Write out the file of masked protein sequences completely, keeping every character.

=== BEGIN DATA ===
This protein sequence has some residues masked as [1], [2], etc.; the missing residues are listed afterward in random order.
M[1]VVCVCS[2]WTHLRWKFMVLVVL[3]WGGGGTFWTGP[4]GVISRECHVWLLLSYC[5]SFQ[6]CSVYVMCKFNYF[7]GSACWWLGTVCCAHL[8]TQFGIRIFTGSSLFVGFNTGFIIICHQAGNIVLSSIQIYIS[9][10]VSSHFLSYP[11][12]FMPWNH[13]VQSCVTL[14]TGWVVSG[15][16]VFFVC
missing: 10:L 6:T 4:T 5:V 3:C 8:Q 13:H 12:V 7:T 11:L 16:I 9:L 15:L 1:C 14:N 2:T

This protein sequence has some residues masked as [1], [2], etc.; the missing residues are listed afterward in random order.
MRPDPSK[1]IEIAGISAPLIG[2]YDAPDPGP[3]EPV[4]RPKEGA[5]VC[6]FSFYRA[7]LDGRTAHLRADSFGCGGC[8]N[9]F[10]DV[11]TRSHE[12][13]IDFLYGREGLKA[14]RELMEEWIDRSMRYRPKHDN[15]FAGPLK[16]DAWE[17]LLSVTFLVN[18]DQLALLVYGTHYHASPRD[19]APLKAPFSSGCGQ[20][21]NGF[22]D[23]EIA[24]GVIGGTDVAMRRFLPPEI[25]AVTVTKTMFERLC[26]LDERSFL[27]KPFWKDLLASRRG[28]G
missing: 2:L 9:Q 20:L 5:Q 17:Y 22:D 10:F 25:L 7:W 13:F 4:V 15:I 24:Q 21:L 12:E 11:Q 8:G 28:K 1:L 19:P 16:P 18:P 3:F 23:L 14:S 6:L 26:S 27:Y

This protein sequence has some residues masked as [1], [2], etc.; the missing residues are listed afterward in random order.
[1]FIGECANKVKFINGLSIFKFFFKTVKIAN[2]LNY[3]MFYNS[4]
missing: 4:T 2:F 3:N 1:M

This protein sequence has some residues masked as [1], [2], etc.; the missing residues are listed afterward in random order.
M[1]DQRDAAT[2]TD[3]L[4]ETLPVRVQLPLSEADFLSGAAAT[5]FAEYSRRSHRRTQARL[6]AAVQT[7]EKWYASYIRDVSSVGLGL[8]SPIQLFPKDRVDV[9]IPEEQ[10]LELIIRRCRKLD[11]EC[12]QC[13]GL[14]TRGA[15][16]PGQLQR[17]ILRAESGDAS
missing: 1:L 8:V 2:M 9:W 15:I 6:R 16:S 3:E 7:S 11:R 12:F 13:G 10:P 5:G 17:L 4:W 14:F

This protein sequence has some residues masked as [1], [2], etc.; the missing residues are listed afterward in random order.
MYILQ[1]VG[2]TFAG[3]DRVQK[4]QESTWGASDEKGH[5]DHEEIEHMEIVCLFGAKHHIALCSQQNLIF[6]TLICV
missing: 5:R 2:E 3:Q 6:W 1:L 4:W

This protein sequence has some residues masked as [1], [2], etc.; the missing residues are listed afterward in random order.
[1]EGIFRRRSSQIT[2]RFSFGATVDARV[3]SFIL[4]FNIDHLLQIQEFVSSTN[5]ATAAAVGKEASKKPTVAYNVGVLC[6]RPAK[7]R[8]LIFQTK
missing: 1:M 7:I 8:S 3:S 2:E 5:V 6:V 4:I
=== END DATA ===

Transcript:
This protein sequence has some residues masked as [1], [2], etc.; the missing residues are listed afterward in random order.
M[1]VVCVCS[2]WTHLRWKFMVLVVL[3]WGGGGTFWTGP[4]GVISRECHVWLLLSYC[5]SFQ[6]CSVYVMCKFNYF[7]GSACWWLGTVCCAHL[8]TQFGIRIFTGSSLFVGFNTGFIIICHQAGNIVLSSIQIYIS[9][10]VSSHFLSYP[11][12]FMPWNH[13]VQSCVTL[14]TGWVVSG[15][16]VFFVC
missing: 10:L 6:T 4:T 5:V 3:C 8:Q 13:H 12:V 7:T 11:L 16:I 9:L 15:L 1:C 14:N 2:T

This protein sequence has some residues masked as [1], [2], etc.; the missing residues are listed afterward in random order.
MRPDPSK[1]IEIAGISAPLIG[2]YDAPDPGP[3]EPV[4]RPKEGA[5]VC[6]FSFYRA[7]LDGRTAHLRADSFGCGGC[8]N[9]F[10]DV[11]TRSHE[12][13]IDFLYGREGLKA[14]RELMEEWIDRSMRYRPKHDN[15]FAGPLK[16]DAWE[17]LLSVTFLVN[18]DQLALLVYGTHYHASPRD[19]APLKAPFSSGCGQ[20][21]NGF[22]D[23]EIA[24]GVIGGTDVAMRRFLPPEI[25]AVTVTKTMFERLC[26]LDERSFL[27]KPFWKDLLASRRG[28]G
missing: 2:L 9:Q 20:L 5:Q 17:Y 22:D 10:F 25:L 7:W 13:F 4:V 15:I 24:Q 21:L 12:E 11:Q 8:G 28:K 1:L 19:P 16:P 18:P 3:F 23:L 14:S 6:L 26:S 27:Y

This protein sequence has some residues masked as [1], [2], etc.; the missing residues are listed afterward in random order.
[1]FIGECANKVKFINGLSIFKFFFKTVKIAN[2]LNY[3]MFYNS[4]
missing: 4:T 2:F 3:N 1:M

This protein sequence has some residues masked as [1], [2], etc.; the missing residues are listed afterward in random order.
M[1]DQRDAAT[2]TD[3]L[4]ETLPVRVQLPLSEADFLSGAAAT[5]FAEYSRRSHRRTQARL[6]AAVQT[7]EKWYASYIRDVSSVGLGL[8]SPIQLFPKDRVDV[9]IPEEQ[10]LELIIRRCRKLD[11]EC[12]QC[13]GL[14]TRGA[15][16]PGQLQR[17]ILRAESGDAS
missing: 1:L 8:V 2:M 9:W 15:I 6:R 16:S 3:E 7:S 11:R 12:F 13:G 10:P 5:G 17:L 4:W 14:F

This protein sequence has some residues masked as [1], [2], etc.; the missing residues are listed afterward in random order.
MYILQ[1]VG[2]TFAG[3]DRVQK[4]QESTWGASDEKGH[5]DHEEIEHMEIVCLFGAKHHIALCSQQNLIF[6]TLICV
missing: 5:R 2:E 3:Q 6:W 1:L 4:W

This protein sequence has some residues masked as [1], [2], etc.; the missing residues are listed afterward in random order.
[1]EGIFRRRSSQIT[2]RFSFGATVDARV[3]SFIL[4]FNIDHLLQIQEFVSSTN[5]ATAAAVGKEASKKPTVAYNVGVLC[6]RPAK[7]R[8]LIFQTK
missing: 1:M 7:I 8:S 3:S 2:E 5:V 6:V 4:I